President Obama tapped Harvard law professor Cass Sunstein today to direct the White House office that oversees federal regulation -- a little-known position that wields significant power.
Sunstein, 54, a friend of Obama and a well-known constitutional lawyer, has been nominated to head the Office of Information and Regulatory Affairs, or OIRA, which is part of the White House Office of Management and Budget. If confirmed as OIRA administrator, Sunstein would be responsible for reviewing draft regulations and assessing their costs and benefits. In that capacity, he will have influence over rules about everything from climate regulations to worker safety measures.
"As one of America's leading constitutional scholars, Cass Sunstein has distinguished himself in a range of fields, including administrative law and policy, environmental law, and behavioral economics," Obama said in a statement. "He is uniquely qualified to lead my administration's regulatory reform agenda at this crucial stage in our history. Cass is not only a valued adviser, he is a dear friend and I am proud to have him on my team."
Sunstein's credentials have been heavily scrutinized since his likely nomination was reported in early January. Regulatory experts across the board have commended his academic credentials, but some watchdog groups and other observers have criticized stances Sunstein has taken in the past, particularly his strong support for the use of cost-benefit analysis in agency rulemaking (E&ENews PM, Jan. 8).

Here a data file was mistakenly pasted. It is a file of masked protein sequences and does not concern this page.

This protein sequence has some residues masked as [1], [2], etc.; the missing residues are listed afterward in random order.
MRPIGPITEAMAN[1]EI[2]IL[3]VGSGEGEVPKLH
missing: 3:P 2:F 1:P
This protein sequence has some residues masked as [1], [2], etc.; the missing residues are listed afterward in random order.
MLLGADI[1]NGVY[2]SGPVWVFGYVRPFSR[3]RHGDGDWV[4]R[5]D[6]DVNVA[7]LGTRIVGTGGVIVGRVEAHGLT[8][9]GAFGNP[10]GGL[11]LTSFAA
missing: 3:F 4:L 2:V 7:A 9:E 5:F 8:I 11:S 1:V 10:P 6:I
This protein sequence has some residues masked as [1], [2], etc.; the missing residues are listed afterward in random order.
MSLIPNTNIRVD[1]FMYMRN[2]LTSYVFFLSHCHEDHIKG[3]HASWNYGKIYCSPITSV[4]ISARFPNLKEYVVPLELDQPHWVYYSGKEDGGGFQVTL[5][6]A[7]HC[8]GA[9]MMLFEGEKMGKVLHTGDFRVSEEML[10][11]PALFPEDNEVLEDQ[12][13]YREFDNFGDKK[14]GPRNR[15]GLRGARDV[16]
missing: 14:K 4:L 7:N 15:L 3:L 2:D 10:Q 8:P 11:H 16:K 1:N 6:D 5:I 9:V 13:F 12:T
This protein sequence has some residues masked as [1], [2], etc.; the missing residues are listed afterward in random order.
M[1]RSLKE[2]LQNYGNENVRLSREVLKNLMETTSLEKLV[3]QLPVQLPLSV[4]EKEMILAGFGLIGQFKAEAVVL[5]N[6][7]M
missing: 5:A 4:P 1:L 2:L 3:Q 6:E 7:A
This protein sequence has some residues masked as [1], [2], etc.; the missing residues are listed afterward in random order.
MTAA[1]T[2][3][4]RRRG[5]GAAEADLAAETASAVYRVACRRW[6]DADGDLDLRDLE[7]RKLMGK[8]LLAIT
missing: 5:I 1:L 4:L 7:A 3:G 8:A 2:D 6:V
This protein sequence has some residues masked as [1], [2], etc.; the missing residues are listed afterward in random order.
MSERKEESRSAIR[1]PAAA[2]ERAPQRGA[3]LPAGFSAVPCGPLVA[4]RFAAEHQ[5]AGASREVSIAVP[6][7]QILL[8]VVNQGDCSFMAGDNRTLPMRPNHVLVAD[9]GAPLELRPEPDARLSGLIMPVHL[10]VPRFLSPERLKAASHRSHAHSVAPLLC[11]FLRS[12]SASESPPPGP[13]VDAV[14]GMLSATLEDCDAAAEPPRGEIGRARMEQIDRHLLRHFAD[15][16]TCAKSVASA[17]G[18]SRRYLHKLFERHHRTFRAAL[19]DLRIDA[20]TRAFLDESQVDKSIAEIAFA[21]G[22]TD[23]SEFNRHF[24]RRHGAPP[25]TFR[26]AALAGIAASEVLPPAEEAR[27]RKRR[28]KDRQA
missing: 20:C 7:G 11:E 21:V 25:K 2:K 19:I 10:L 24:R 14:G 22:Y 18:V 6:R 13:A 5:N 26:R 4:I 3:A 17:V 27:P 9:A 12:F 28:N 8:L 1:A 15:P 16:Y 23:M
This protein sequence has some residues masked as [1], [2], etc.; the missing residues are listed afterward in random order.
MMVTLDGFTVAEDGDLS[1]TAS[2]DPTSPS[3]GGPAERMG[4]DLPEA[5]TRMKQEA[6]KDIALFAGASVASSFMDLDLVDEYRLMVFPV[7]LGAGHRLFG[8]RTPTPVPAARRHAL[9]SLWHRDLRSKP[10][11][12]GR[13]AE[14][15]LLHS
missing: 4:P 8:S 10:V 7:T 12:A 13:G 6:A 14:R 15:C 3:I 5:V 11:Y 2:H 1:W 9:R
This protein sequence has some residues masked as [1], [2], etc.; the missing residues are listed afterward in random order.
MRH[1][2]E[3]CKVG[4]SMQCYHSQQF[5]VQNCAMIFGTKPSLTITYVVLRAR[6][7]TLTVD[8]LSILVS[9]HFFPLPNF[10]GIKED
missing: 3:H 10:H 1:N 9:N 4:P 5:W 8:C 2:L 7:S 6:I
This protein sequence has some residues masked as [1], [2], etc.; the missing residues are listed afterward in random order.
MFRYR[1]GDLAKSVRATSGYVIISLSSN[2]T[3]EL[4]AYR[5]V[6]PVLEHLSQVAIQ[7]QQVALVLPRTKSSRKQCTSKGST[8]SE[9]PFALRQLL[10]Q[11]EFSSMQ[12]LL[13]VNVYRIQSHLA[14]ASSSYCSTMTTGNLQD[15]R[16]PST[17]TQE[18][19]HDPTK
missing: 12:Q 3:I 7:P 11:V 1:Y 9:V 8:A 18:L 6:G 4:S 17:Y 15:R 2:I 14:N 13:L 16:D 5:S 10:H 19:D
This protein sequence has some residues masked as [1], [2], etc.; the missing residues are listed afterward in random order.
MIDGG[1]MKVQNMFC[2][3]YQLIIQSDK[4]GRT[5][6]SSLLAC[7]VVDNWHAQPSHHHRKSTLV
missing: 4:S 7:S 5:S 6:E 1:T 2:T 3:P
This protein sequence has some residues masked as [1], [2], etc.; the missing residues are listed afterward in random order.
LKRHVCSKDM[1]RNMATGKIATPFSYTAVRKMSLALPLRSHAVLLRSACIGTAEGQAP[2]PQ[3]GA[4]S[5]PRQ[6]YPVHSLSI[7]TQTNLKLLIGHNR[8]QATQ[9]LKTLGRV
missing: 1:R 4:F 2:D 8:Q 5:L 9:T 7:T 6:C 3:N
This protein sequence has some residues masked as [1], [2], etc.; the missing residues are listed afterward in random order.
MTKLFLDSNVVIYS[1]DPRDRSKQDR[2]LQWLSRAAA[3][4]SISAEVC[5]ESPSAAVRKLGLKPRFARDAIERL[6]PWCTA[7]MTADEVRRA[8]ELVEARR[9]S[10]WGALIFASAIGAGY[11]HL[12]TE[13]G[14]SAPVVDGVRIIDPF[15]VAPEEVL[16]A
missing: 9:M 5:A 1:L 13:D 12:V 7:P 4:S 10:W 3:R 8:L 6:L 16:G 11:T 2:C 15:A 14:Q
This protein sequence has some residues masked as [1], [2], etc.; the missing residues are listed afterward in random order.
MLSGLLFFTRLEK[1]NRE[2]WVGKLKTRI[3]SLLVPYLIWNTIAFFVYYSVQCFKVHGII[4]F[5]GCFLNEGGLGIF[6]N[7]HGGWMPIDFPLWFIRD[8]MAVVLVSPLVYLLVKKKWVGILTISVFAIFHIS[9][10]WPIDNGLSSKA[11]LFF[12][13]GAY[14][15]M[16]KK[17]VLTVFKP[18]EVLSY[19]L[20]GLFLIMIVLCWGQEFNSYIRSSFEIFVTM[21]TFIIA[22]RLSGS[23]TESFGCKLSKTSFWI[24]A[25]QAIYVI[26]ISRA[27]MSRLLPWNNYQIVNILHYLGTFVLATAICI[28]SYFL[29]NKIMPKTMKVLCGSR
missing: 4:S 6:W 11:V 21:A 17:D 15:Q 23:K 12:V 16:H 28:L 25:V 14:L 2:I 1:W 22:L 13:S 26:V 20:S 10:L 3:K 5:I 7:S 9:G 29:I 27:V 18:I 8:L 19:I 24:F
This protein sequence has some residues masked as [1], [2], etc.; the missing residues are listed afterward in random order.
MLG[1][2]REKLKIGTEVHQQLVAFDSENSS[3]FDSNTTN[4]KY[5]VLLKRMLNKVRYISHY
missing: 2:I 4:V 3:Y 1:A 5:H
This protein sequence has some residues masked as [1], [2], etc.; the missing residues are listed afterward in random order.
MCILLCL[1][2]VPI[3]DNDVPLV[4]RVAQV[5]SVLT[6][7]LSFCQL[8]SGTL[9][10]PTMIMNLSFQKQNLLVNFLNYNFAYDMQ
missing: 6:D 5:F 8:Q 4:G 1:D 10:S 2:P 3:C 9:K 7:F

Sunstein is now the Felix Frankfurter Professor of Law at Harvard Law School. He was the Harry Kalven Visiting Professor of Law at the University of Chicago Law School from 1981 until 2008. Prior to that, he worked as an attorney-adviser in the Office of the Legal Counsel of the U.S. Department of Justice. He clerked for Justice Benjamin Kaplan of the Massachusetts Supreme Judicial Court from 1978 to 1979 and for Justice Thurgood Marshall of the U.S. Supreme Court from 1979 to 1980.
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